published Thursday, April 3rd, 2014

UT's Fulton, James preparing to go separate ways

Shane Reveiz, Zach Fulton, Ja'Wuan James and Brendan Downs answer questions from the press during the University of Tennessee's football media day at Neyland Stadium in this file photo.
Shane Reveiz, Zach Fulton, Ja'Wuan James and Brendan Downs answer questions from the press during the University of Tennessee's football media day at Neyland Stadium in this file photo.
Photo by Alex Washburn /Chattanooga Times Free Press.

KNOXVILLE — Zach Fulton and Ja'Wuan James met each other in January of their junior years in high school, when the two offensive linemen participated at the underclassmen combine at the 2009 U.S. Army All-American Bowl.

The recruiting process, countless practices and four years of starting side-by-side on the right side of Tennessee's offensive line later, the duo now appears headed their separate ways with the NFL draft a little more than a month away.

Perhaps for one final time, though, Fulton and James, along with the rest of the Volunteers' starting offensive line from 2013, shared the field during Tennessee's pro day on Wednesday.

"I think we're gonna end up on the same team somehow," James said with a laugh after the five linemen sweated through a grueling hour of drills conducted by scouts. "That's what everybody keeps saying. They're like, 'We been playing together so long that somebody's gonna take both of us.' It's definitely been fun playing next to him.

"We've got to go our separate ways now."

James the right tackle, Fulton the right guard and center James Stone were all part of Tennessee's 2010 recruiting class, and Fulton and James began classes the day after former coach Lane Kiffin infamously bolted for the Southern California job.

The two actually met a year earlier and have been nearly inseparable ever since.

"Once we both committed to Tennessee," Fulton recalled, "he texted me, 'Hey bro, you trying to be roommates?' I texted him back and I was like, 'Yeah, we're gonna need a lot of groceries, though.'"

James started all 49 games of his Tennessee career, and Fulton was just to his left for 40 of them, and Stone was a little further down at center of left guard for 39.

Stone said he met both future teammates before he got to Tennessee, so the trio go way back.

"It's just going to be different," Stone said. "I really don't know. Since I've been at the highest level of playing competition, I've always had those guys beside me, but you grow and you're moving forward and going on in your career.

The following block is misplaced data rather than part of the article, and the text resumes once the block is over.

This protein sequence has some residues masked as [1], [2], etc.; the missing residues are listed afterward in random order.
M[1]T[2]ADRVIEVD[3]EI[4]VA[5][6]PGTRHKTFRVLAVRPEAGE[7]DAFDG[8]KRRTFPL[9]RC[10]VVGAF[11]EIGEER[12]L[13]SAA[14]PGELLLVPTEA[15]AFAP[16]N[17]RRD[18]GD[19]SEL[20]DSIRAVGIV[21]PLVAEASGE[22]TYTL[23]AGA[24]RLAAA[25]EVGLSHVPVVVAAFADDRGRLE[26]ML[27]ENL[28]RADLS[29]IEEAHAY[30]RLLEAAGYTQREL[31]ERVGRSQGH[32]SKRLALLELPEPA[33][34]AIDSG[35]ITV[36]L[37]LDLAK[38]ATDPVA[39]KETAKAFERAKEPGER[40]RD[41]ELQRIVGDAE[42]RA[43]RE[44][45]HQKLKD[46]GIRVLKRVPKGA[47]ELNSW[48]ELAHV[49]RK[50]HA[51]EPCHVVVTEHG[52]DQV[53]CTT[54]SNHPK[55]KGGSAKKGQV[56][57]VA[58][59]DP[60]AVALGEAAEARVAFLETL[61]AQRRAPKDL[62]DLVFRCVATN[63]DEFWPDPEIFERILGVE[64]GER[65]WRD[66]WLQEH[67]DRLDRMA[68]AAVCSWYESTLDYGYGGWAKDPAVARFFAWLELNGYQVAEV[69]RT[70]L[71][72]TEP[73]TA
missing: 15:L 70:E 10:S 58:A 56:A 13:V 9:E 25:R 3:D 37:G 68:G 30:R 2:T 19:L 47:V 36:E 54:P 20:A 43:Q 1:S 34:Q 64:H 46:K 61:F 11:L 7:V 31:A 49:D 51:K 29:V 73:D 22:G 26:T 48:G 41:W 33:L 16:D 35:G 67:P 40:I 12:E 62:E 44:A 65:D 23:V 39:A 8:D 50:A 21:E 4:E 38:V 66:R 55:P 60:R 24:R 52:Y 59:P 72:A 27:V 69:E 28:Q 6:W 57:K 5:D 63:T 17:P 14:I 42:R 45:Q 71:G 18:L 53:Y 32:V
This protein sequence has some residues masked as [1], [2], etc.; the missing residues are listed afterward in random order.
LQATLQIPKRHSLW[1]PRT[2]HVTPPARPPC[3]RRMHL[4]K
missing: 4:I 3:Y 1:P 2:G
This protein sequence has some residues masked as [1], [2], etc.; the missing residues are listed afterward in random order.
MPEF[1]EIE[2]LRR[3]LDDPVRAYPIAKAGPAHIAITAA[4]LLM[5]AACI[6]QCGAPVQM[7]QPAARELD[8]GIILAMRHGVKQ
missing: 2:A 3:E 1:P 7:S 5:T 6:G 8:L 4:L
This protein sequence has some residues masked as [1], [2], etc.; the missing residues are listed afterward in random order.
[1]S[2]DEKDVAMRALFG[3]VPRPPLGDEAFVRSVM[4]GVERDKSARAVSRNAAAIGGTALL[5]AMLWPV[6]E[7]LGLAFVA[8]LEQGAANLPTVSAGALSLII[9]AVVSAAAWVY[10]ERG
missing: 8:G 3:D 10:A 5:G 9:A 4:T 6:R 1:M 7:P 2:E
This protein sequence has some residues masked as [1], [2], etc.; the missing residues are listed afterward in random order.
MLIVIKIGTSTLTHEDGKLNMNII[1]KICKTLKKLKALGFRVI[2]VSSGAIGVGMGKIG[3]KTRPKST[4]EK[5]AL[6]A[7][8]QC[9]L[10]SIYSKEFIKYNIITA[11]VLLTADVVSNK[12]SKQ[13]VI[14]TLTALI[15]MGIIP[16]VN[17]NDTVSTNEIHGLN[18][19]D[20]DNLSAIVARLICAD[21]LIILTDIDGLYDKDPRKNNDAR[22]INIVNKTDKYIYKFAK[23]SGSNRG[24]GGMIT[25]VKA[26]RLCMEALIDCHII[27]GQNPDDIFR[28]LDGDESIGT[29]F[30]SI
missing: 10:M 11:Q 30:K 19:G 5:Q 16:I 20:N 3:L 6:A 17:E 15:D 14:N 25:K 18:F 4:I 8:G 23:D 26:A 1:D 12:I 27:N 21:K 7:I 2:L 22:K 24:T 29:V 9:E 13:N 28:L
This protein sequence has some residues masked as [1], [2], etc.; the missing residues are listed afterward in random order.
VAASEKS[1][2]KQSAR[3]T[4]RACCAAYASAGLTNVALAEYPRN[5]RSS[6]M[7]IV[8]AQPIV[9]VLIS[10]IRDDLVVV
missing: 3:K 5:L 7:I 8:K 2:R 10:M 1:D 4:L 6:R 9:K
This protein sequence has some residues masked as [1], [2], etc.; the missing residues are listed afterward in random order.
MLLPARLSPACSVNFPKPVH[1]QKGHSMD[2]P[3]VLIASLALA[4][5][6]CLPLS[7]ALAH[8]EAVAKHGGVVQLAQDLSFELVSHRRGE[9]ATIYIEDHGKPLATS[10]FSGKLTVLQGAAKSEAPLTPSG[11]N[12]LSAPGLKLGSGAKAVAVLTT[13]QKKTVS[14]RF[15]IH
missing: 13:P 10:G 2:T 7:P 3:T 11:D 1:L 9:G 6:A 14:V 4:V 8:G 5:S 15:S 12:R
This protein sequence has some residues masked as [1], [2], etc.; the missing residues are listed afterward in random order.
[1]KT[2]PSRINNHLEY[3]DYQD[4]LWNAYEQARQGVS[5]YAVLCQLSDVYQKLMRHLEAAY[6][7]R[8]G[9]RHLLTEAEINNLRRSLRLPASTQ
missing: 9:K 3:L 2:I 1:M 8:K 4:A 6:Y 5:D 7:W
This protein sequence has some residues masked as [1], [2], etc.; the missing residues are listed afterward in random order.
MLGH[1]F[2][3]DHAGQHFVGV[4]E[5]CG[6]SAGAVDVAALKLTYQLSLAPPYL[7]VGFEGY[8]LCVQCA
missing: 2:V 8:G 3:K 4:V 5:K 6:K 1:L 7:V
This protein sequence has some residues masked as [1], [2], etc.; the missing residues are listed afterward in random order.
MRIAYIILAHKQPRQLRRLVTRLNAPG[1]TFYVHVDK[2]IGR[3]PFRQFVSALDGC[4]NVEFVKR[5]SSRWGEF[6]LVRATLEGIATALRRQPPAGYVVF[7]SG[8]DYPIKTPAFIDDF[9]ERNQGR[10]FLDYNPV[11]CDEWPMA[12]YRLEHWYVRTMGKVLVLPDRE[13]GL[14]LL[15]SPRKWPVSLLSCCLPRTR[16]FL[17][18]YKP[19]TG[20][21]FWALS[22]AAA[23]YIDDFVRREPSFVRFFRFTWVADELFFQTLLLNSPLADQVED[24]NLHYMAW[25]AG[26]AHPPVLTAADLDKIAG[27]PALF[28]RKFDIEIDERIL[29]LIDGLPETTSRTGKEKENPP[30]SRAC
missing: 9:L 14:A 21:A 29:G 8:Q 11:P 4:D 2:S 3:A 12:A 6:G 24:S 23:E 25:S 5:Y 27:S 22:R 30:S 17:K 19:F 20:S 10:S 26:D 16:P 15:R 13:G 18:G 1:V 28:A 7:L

"Maybe we'll end up together, or maybe we'll get to see each other along the way, but you just look forward to the process."

Though left tackle Antonio Richardson long has been regarded the best NFL prospect on Tennessee's talented offensive line, James far and away moved the best during Wednesday's drills. He's trimmed 10 pounds off his 6-foot-6 frame while training in Florida and with former NFL tackle Bob Whitfield in Atlanta, and it showed on Wednesday.

James said he has one-day visits scheduled with 13 different teams this month.

"I definitely helped by staying and coming back," he said. "I just went out there and tried to compete and do the best I can for myself and for Tennessee. All my resume is on the film, so they look at it and they take it how they see it."

Antonio's aim

The knock on Richardson coming out of the NFL combine in February was his knee problems, and the left tackle admitted he played last season at 65 percent and confidently added he would have been "first-team All-American" if fully healthy.

With all 32 NFL teams represented, Richardson recorded a 31-inch vertical jump and a 9-foot, 4-inch broad jump on Wednesday and remains confident heading into May's draft.

"My expectation is first round," he said. "Nobody knows. Everybody's pretty sure where all these other guys are going that have been slotted as first-rounders, but I've heard from people just coming to me, 'This is guy's got you in the top 20. This guy's got you in the top 25. Oh, now you're in the top 50.'

"It fluctuates. You never really know. I'm just gonna keep my faith and continue to move forward."

Richardson said he's met with between 16 and 18 NFL teams during the draft process.

"The only thing that's been stressful is that you have no control over anything," he said. "You don't know what teams are really thinking. One team may say they have interest in you, and they may not. The team that shows you the least interest may be the most interested in you. We'll see over time what happens, so I'm not stressing.

Mount McCullers

Defensive tackle Daniel McCullers said he has trimmed down to 348 pounds.

"It's been a while," he said when asked the last time he weighed that little. "Probably since high school."

NFL Network draft analyst Mike Mayock moved McCullers to the No. 5 defensive tackle spot in his positional rankings earlier this week.

Punting Palardy

Though he handled all three specialist duties for the Vols in 2013, Michael Palardy is focusing his preparations for the next level at punter, and he showed why on Wednesday.

In front of scouts, Palardy's average on a handful of punts neared 50 yards, and his shortest was 45 yards. He told the Times Free Press he's already worked out for the New England Patriots and has had scouts tell him he has an NFL leg.

Contact Patrick Brown at pbrown@timesfreepress.com.

about Patrick Brown...

Patrick Brown has been the University of Tennessee beat writer since January 2011. A native of Memphis, Brown graduated from UT in May of 2010 with a bachelor’s degree in Journalism/Electronic Media and worked at the Knoxville News Sentinel for two years on the sports editorial staff and as a freelance contributor. If it’s the NBA, the NFL or SEC football and basketball, he’s probably reading about it or watching it on TV. Contact him ...

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